Into Thin Air

Writers - Tennant/Lowe
First released - 2016
Original album - Super
Producer - Stuart Price
Subsequent albums - (none)
Other releases - (none)

We can start with the exceedingly romantic notion of just, on the spur of the moment, up and deciding to get away from it all—not even bothering to pack a suitcase, not telling anyone that you're leaving, but just picking a destination at random, hopping on a plane, and flying off into the blue with the one you love. That's what the narrator of this song is proposing. I don't know about you and yours, but my partner would never consent to such a thing. For that matter, neither would I. It would be an extremely irresponsible thing to do. But it is, as I said, exceedingly romantic: the kind of thing people often dream about but very rarely ever actually do.

With this song, however, the Pet Shop Boys seem to imbue this exceedingly romantic notion with something more. It's this escapist fantasy elevated to near-mystical levels, expressing a desire to get away from a too often ugly reality, even if that escape is to nirvanic oblivion. "Shall we get away from here?" sings Neil, his mannered phrasing and vocabulary ("Shall we…?") suggesting a narrative persona who might have been more at home in an earlier, more dignified age and thus feels thoroughly out of place in this modern world. "Imagine how free we'll be if we disappear"—only there's no suggestion whatsoever of where "we" will disappear to. Yes, that's part of the romance: not knowing where. But listening to this song, one doesn't get a sense of any desire whatsoever to escape to any place in particular. "We'll vanish—no one will know where…. into thin air." Does "no one" include the narrator and his companion themselves? It's euphoric, cryptic, hypnotic, even a little frightening, all at the same time. And that, maybe more than anything else, is what makes this track absolutely sublime.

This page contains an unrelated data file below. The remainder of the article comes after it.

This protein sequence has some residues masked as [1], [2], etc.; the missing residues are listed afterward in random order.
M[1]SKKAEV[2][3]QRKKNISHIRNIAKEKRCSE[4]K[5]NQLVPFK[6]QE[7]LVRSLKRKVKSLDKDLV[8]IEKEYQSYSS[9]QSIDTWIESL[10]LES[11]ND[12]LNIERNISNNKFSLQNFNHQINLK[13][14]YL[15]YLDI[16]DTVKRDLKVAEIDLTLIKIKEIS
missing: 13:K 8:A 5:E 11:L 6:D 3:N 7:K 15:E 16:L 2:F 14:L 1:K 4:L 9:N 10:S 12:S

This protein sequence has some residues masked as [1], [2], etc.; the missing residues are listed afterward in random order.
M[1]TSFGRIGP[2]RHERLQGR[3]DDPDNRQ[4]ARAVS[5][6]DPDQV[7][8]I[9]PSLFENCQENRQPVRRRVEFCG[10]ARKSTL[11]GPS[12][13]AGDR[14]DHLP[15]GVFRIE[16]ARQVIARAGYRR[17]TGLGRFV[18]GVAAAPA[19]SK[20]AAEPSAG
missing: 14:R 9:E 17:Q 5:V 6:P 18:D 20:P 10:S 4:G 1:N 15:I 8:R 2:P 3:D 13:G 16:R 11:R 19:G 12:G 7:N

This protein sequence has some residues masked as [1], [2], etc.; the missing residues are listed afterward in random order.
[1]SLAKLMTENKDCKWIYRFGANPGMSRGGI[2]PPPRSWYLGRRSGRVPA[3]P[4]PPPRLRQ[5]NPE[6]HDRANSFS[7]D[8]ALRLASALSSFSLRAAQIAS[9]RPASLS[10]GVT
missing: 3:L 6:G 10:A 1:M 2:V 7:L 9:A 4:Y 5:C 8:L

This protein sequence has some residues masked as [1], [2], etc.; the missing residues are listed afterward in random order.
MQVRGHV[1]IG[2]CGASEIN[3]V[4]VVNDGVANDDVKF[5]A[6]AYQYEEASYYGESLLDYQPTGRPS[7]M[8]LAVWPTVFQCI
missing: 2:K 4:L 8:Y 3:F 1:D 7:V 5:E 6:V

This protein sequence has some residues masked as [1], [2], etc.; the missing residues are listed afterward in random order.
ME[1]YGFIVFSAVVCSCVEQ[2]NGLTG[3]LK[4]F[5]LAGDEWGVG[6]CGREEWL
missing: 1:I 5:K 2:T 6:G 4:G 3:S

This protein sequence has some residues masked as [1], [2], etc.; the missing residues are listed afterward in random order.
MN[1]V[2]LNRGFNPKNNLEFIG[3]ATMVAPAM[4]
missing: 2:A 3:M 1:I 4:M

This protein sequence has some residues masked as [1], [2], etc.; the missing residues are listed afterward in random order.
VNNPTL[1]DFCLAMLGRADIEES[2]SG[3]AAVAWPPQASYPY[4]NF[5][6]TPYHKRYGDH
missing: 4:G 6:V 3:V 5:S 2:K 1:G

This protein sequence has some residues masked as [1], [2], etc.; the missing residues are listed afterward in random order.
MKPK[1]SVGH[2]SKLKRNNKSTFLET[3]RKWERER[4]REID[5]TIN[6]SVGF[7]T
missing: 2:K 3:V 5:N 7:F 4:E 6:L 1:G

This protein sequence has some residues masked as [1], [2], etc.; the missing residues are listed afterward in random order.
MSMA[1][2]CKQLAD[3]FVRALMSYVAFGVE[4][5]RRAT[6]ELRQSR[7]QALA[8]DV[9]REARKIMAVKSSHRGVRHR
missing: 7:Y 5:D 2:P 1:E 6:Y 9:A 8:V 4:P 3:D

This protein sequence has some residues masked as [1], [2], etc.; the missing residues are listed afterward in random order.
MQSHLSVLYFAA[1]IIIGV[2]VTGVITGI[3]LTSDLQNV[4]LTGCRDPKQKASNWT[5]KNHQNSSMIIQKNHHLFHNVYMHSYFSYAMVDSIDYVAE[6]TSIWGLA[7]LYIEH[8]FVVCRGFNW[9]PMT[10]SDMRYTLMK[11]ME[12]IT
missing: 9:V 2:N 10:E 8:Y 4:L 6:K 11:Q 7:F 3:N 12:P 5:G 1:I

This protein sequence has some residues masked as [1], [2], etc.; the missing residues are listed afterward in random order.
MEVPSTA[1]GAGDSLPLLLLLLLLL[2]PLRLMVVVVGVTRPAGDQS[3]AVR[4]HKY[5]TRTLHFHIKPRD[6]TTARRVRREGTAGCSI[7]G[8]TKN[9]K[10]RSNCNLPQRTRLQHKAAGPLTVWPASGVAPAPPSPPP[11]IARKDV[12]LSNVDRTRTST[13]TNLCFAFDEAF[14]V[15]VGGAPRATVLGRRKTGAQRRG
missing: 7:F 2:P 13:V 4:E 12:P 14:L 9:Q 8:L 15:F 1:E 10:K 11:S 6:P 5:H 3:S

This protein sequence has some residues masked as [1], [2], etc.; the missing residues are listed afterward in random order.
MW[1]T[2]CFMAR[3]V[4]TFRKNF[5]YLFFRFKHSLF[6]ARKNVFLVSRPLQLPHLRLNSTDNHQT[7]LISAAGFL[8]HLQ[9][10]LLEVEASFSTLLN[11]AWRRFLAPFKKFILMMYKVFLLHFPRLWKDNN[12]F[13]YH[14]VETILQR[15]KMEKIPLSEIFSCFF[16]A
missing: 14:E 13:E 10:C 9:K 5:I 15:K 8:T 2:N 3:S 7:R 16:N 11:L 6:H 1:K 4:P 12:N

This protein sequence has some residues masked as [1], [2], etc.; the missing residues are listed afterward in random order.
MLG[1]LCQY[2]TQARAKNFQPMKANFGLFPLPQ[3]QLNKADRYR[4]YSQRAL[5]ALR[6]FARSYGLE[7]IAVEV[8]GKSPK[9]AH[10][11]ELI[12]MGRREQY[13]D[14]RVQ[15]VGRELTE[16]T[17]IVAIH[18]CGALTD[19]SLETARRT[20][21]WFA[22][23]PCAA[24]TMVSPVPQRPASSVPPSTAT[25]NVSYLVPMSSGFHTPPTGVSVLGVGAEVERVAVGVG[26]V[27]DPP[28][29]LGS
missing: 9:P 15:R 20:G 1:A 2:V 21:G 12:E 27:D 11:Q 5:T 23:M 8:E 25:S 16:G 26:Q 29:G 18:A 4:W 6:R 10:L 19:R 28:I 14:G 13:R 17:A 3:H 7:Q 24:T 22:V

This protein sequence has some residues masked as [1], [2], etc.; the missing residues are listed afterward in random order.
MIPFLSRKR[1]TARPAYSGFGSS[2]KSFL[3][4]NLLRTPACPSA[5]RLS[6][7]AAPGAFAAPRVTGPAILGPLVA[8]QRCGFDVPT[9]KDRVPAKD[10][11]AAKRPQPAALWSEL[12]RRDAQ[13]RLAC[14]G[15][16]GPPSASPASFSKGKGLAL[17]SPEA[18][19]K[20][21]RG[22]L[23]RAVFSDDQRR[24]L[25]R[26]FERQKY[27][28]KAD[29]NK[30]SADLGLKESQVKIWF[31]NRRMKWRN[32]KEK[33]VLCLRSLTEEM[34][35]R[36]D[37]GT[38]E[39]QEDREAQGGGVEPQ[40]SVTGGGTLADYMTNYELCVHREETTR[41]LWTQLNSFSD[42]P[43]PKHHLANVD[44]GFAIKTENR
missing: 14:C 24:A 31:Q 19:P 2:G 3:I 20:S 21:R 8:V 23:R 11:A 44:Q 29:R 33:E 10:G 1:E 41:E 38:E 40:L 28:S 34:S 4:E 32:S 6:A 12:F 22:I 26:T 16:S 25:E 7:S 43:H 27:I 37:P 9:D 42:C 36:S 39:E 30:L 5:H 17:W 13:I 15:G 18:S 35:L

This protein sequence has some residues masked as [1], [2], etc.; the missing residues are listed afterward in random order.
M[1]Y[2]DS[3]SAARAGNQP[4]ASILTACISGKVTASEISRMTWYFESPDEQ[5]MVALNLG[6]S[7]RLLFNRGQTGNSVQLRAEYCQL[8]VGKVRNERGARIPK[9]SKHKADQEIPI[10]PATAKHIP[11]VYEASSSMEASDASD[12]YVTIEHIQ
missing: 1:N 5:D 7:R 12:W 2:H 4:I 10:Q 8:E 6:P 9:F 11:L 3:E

The language used in this song—not as much from what is said as from what isn’t said, specifically regarding a possible destination for this “getaway”—suggests a sort of self-induced, secular Rapture (with a capital R; see my annotation below). Note that, while Neil initially sings, “We'll vanish—no one will know where,” he subsequently changes it slightly, inserting one important word—“No one will ever know where”—thereby enhancing the sense of mystery, making it sound not so much like some temporary escape but rather a permanent, perhaps even eternal one.

The musical soundscape of the track lends powerful support this song's enigmatic atmosphere. It doesn't sound particularly happy, but neither is it sad. Instead it sounds a bit eerie, other-worldly, yet in a compellingly attractive way. It's more like a somewhat dark, enchanted seduction, tempting us to abandon responsibility and convention, maybe even reality itself. The song and its narrator seem veritably to dissolve at the end, slowing down in tempo and slipping slightly out of tune, as if this proposed act of disappearing into thin air were already under way. The world is not enough.

It's a stunning, breathtakingly imaginative closer to a marvelous album—especially in conjunction with its two immediate precedessors ("Say It to Me" and "Burn"), very nearly as remarkable in their own distinct ways—demonstrating that even thirty years after their first hit, the Pet Shop Boys are still masters of their art and craft.

Annotations

List cross-references